ToDo ToDay: Angelika Mosaic Opens
Some District residents might prefer their city have its own high-class art-house theater, but in a pinch, they’ll take one in Fairfax. Situated at the intersection of Lee Highway and Gallows Road in the new Mosaic retail center, the Angelika Film Center boasts eight screens specializing in first-run and repertory indie and international cinema. After a soft debut last weekend with showcases from the D.C. Shorts Film Festival, Angelika opens in full force tonight with a showing of last year’s Sundance Film Festival hit Hello I Must Be Going, followed by a Q&A with New York University professor Richard Brown and star Melanie Lynskey (of Two and a Half Men and other more respectable projects). MORE >> (Matt Cohen)
The Q&A takes place tonight after the 7 p.m. screening of Hello I Must Be Going. $13 admission for adults. angelikafilmcenter.com.
One of the largest food truck festivals in the region goes down tomorrow. Trucktoberfest will feature more than 40 food trucks at Union Market from 11 a.m. to 7 p.m. The Oktoberfest-themed event will also include a microbrew beer garden, children's pavilion with face painting and moon bounce, live music, and more. Union Market, 5th St.and Florida Ave. NE. (Jessica Sidman)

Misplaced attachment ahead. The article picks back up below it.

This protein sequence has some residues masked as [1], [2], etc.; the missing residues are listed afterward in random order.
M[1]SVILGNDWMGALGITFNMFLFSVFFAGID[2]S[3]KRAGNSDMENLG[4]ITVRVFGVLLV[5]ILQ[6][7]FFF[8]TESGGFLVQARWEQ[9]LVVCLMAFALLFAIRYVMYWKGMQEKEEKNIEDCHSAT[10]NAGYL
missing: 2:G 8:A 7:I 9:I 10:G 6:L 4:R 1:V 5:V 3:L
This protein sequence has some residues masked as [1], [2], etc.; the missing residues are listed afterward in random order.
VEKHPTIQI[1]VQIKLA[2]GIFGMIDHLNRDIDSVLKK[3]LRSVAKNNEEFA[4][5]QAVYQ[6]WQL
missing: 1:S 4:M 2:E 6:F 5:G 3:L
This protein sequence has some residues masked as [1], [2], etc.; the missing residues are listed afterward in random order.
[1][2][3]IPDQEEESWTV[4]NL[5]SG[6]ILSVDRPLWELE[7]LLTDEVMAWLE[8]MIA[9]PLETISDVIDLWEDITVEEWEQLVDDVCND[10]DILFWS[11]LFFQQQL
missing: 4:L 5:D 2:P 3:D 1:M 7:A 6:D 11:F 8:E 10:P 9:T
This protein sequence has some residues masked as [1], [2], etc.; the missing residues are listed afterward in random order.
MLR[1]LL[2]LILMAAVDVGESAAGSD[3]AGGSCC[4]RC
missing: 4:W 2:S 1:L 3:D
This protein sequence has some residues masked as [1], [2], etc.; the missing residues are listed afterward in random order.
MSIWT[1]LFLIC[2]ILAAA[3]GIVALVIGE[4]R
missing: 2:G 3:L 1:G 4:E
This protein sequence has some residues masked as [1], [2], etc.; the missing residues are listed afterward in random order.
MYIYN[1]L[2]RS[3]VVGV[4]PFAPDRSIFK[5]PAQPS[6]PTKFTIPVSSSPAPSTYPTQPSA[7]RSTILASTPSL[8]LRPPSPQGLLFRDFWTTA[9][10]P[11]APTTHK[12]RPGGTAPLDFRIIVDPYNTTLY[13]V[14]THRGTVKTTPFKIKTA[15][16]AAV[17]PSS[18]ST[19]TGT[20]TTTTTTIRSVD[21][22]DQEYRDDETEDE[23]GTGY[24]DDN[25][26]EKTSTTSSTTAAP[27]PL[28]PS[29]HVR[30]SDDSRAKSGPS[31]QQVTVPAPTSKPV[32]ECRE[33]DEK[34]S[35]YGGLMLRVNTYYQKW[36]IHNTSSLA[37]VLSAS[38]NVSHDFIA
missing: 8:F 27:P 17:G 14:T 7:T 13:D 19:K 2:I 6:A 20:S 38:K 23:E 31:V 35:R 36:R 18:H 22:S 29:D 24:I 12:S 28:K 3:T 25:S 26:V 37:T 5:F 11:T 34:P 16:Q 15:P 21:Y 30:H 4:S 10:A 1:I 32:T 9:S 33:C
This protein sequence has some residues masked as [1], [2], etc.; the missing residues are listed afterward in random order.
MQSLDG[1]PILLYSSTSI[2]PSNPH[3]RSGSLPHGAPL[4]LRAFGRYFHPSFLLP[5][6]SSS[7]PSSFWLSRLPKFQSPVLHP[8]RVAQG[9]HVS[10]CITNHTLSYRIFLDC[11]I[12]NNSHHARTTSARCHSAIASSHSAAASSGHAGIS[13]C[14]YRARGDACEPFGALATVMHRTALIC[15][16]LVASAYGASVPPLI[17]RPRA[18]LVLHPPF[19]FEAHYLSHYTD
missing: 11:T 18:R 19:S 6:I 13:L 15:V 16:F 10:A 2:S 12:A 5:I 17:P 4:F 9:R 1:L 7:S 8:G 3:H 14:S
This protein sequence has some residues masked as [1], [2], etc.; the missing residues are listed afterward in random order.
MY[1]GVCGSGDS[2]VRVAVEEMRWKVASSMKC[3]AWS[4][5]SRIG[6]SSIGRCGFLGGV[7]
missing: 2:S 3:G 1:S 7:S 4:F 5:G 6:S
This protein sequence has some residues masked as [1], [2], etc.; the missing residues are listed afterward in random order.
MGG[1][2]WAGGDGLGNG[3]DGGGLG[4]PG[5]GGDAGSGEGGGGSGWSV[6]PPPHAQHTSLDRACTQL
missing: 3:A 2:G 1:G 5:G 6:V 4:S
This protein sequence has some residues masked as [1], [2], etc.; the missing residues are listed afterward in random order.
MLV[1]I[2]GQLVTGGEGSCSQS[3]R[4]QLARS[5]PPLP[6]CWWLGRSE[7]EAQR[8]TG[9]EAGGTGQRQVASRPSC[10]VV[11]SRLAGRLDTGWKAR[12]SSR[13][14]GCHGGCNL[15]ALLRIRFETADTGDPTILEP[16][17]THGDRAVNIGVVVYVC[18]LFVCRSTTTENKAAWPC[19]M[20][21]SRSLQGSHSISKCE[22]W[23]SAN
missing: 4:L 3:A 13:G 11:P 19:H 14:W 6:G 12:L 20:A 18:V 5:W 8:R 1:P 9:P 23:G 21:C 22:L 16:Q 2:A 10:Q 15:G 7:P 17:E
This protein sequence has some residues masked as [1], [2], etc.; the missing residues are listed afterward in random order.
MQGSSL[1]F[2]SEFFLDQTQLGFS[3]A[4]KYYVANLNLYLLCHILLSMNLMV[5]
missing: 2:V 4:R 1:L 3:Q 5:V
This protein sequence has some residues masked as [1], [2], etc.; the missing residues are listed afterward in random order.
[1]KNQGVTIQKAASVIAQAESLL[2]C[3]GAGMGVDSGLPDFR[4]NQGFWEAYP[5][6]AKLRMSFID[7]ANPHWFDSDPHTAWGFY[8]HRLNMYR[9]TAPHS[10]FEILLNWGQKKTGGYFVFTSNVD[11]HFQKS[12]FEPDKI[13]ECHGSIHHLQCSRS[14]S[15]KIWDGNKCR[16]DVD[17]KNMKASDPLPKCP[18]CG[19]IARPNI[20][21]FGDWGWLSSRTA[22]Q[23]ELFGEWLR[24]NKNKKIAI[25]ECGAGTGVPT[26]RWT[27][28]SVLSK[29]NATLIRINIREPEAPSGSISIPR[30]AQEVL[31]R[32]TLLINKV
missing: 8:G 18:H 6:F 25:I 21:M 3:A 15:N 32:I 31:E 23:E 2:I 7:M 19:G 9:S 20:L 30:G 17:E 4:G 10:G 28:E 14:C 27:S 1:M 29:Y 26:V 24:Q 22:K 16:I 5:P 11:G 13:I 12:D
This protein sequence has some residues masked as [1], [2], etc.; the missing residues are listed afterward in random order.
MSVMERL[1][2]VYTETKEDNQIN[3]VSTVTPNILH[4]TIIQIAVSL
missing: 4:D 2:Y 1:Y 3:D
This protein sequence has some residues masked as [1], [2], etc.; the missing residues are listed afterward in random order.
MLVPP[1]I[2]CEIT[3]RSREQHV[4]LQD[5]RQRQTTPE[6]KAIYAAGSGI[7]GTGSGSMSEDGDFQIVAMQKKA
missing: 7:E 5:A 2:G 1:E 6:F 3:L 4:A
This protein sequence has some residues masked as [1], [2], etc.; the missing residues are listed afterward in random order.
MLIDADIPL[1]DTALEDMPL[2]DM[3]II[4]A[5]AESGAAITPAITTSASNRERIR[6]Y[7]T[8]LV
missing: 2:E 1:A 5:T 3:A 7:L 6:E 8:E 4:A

OH AND ALSO
There’s a mildly scolding tone to the title of Marilynne Robinson’s new collection of essays, When I Was a Child We Read Books, as if the damn kids these days no longer do. But she’s not the lecturing type: In three exquisite novels—Housekeeping,Gilead, and Home—she’s set a standard for writing that is intellectually engaged, yet sinuous and compassionate. In Books, Robinson isn’t claiming superiority so much as revisiting some bedrock principles about American government, faith, and community. MORE >> (Mark Athitakis)
Marilynne Robinson discusses her work Saturday at 12:45 p.m. in the Contemporary Life pavilion at the National Book Festival on the National Mall. Free. loc.gov/bookfest. (888) 714-4696. More on the National Book Festival here.
Kick back with any of Gonjasufi’s recorded works, and it seems pointless to watch him perform in a club. Those half-busted, bottom-of-the-crate grooves? The chalky, desert-baked vibe? The delicately bugged-out voice? A set of threadbare curtains seems like enough to contain it all. It’s living-room music, for sure. But Gonjasufi (the half-Mexican, half-Ethiopian-American otherwise known as Sumach Ecks) came up on ’90s hip-hop, and he’s got a stage presence that’s capable of swelling to the size of the room. MORE >> (Joe Warminsky)